Currently there are numerous software and hardware firewall products on the market; both are usually easy to deploy. You will need to follow the manufacturer's instructions for safe and secure configurations.

Do not say “yes” to every question asked by the firewall software.  This will defeat the entire purpose of the firewall software.  Be prudent in your choices, and know how to fix / use your firewall software so that you can correct any errors if you make the rules too tight or loose.

PC-Cillin Antivirus software has firewall capabilities and is available from the Campus Computer Store at a special UWO rate. Windows XP comes with the Internet Connection Firewall. Instructions for setup can be found on the Microsoft site. Use of a properly configured firewall is highly recommended.,289893,sid9_gci212125,00.html

Keep up to date with patches and updates

Keep the patches up to date.  Most vendors provide simple notification and update procedures (e.g. Microsoft Windows Update and Trend’s PC-Cillin software).

Check for patches for brand new software and equipment.  New items often have undiscovered software issues, until they are released to the public.  Even if you just bought brand new software or a brand new device, check for updates.

Microsoft Windows Update service will scan a computer and provide the user with a selection of updates tailored just for their environment. This service is located on the start button of your computer and is available for the W2K, XP, Win98 and WinME operating systems. It is recommended that you upgrade to a current operating system to be able to take advantage of current services and current security patches. Mac users should run Software Updater on a regular basis.

Antivirus Software

You should install Antivirus software such as PC-Cillin which is available from the Campus Computer Store at a special UWO rate.  For MacOSX, ITS recommends purchasing an antivirus product such as Norton Antivirus.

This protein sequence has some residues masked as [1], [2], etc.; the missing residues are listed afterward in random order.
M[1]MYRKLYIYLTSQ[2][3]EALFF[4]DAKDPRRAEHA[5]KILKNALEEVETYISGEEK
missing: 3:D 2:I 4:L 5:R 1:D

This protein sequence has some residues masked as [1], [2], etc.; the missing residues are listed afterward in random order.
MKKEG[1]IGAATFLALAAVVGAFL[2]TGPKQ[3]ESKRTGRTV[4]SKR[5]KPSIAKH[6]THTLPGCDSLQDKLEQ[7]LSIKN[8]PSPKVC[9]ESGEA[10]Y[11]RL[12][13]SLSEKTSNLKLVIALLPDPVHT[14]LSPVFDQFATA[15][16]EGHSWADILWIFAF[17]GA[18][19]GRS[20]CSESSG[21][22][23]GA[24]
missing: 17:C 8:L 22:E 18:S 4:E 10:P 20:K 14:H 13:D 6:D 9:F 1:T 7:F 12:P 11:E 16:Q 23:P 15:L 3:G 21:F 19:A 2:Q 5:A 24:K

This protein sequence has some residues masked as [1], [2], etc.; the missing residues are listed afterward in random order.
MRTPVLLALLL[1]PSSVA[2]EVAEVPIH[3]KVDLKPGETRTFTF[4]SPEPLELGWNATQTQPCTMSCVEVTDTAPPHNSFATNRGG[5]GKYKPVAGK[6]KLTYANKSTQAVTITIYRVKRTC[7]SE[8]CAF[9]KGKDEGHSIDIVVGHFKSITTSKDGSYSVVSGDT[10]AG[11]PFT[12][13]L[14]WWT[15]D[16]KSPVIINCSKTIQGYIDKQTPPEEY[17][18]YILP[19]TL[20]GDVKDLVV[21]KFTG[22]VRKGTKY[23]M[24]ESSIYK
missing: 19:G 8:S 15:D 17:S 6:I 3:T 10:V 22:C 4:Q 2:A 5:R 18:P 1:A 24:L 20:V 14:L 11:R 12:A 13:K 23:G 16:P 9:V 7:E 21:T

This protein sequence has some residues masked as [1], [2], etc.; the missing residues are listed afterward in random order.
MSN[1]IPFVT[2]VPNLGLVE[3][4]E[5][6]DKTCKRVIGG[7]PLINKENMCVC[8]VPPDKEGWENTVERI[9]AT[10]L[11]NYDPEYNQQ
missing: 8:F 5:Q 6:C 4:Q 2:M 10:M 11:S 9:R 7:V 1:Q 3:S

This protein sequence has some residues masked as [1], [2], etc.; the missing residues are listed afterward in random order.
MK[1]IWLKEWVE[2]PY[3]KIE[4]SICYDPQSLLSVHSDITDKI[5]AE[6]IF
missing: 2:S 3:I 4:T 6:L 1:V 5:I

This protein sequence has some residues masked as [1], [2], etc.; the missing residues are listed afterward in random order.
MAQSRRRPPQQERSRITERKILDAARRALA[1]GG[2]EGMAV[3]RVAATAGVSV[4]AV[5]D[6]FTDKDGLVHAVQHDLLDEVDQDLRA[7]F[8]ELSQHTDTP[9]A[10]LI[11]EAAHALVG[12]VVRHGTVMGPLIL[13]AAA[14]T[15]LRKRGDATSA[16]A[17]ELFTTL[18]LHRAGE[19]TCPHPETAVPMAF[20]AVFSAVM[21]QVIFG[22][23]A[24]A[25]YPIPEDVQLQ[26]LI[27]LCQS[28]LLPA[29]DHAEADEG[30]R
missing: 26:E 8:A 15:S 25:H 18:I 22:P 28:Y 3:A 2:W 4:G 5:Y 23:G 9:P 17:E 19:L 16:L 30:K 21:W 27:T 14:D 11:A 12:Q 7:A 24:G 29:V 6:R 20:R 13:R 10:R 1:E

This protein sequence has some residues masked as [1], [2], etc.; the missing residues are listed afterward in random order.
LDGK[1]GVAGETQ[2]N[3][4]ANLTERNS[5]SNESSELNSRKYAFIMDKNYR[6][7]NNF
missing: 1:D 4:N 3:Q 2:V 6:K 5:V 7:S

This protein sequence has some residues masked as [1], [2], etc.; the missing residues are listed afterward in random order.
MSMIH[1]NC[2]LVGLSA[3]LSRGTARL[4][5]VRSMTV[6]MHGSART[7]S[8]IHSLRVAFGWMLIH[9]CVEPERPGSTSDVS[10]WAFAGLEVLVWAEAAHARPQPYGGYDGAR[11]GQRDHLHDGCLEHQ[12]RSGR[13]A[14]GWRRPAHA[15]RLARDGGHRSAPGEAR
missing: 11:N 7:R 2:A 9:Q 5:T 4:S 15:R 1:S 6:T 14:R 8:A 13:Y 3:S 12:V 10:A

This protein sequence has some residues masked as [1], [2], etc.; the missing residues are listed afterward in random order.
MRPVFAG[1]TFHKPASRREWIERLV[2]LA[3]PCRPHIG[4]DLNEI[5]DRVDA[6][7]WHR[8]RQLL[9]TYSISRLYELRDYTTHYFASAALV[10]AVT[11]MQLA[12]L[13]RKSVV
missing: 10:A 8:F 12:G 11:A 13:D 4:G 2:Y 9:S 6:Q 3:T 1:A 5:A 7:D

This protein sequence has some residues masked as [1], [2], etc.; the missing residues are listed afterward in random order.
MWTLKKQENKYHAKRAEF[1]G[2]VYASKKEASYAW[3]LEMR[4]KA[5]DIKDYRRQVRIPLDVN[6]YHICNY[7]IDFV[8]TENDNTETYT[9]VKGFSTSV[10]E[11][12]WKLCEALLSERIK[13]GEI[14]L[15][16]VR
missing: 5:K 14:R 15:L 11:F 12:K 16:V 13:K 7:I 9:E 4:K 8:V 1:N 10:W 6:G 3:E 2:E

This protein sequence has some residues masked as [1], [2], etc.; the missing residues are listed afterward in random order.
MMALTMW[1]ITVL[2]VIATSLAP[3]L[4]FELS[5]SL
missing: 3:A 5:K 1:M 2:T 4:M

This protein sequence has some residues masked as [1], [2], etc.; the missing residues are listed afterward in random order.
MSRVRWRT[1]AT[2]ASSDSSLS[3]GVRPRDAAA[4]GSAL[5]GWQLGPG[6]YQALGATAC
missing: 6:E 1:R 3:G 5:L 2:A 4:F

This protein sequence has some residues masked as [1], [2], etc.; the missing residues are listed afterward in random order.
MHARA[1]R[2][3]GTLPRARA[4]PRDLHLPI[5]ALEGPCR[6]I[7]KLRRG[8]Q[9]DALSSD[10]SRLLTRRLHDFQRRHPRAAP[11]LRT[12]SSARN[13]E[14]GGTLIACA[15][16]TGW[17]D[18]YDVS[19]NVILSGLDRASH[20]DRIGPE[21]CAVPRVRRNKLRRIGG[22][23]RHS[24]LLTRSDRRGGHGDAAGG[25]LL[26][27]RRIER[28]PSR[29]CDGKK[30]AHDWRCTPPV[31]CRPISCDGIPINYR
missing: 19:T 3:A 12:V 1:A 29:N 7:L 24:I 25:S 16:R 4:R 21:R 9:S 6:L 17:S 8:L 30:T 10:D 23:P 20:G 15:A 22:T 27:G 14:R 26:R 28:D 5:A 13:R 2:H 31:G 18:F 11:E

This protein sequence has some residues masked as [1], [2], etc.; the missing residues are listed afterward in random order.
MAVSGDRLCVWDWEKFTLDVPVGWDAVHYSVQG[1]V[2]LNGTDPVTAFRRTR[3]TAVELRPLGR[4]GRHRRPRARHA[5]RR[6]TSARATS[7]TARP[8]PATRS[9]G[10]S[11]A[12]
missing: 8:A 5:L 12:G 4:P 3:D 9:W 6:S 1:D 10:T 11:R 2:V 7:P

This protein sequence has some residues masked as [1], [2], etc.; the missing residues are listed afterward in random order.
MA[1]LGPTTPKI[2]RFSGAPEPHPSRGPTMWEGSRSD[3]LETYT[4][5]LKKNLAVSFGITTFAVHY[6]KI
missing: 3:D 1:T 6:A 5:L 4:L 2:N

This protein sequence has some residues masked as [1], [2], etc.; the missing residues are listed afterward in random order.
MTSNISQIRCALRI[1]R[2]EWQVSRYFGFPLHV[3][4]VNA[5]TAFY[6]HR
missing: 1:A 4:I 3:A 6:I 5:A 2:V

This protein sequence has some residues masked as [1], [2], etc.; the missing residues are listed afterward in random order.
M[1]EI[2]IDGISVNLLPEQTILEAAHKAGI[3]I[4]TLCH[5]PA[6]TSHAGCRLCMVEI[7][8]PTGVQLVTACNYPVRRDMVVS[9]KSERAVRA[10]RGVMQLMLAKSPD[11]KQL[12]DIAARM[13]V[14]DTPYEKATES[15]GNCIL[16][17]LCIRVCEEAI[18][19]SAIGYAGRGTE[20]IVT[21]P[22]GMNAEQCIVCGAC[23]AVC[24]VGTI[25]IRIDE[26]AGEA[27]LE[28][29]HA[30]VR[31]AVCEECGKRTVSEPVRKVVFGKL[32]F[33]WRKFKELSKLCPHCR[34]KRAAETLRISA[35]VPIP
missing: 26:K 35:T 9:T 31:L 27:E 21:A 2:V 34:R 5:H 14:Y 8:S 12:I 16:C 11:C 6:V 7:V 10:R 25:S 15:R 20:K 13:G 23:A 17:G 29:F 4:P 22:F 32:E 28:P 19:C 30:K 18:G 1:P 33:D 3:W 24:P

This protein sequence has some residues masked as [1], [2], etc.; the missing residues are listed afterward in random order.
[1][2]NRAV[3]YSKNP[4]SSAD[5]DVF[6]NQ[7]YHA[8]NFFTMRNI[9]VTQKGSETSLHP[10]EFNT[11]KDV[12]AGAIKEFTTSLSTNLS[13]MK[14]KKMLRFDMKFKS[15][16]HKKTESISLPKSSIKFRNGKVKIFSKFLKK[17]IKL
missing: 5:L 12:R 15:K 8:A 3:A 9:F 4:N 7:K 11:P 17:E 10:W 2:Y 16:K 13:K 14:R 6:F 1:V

Scan periodically for viruses / Spy Ware / Trojans, etc.

Periodically run full system scans to check for all of the above.  If possible / necessary, use software that scans specifically for each of these types of threats.  Extend the full scan to the contents of your mobile devices as well i.e. Run a full scan on everything on your USB, or all drives of your laptop or desk top computer.

Occasionally make use of the free web based scanning programs offered by the major Anti-Virus vendors.  These full scans offer a “second opinion” about the health and safety of your computer.


Do not open suspicious e-mails or e-mail for which you do not recognize the sender. Delete e-mail messages with attachments without opening them if received from an unfamiliar source. Even e-mails arriving with attachments from familiar sources may have been sent from infected systems, so you should confirm with the sender that the attachment was intentionally sent, before you open it.

Backup Important Files

Make frequent and necessary backups of data, in the event that data is lost.  Back up important data files regularly and archive more than one copy.  Have a Personal Disaster Recover Plan.

Securing your home wireless network connection

Secure your home wireless network to prevent unauthorized use from outside people. bowman_05february10.mspx

Harden your system

Find and use techniques to tighten the security of your system.  Base installations of Operating systems often have standard defaults that leave the system vulnerable.

Disable File and Print sharing

Having file and print sharing enabled on your home computer makes your system vulnerable to intruders. Often your Internet Service Provider recommends disabling file & print sharing.

Security checking

Windows Live Safety Center is a new, free service designed to help ensure the health of your PC.  It checks for and removes viruses and spyware.  It also improves your PC's performance but finding and removing unnecessary files.  ITS recommends that you run the “Full Service Scan” provided by the Windows Live Safety Center service from Microsoft, found on this page:

MS Baseline Security Analyzer

Another security checking tool is the Microsoft Baseline Security Analyzer (MBSA). This tool can be downloaded for free from Microsoft and includes a graphical and command line interface that can perform security scans of your system.

Accessing UWO from home

If you need to access UWO information from home, there are a number of security elements that are required.

Where possible, use the more secure methods to communicate to the UWO network, and to check your UWO E-mail.

You can securely access your UWO e-mail from any web browser via:

You can also securely connect to the UWO e-mail server with your E-mail client, e.g., Outlook/Outlook Express, Thunderbird, Netscape Mail:

If you need to access other information from your UWO locations you must use the Western ROAMs Virtual Private Network (VPN) to connect to the UWO network: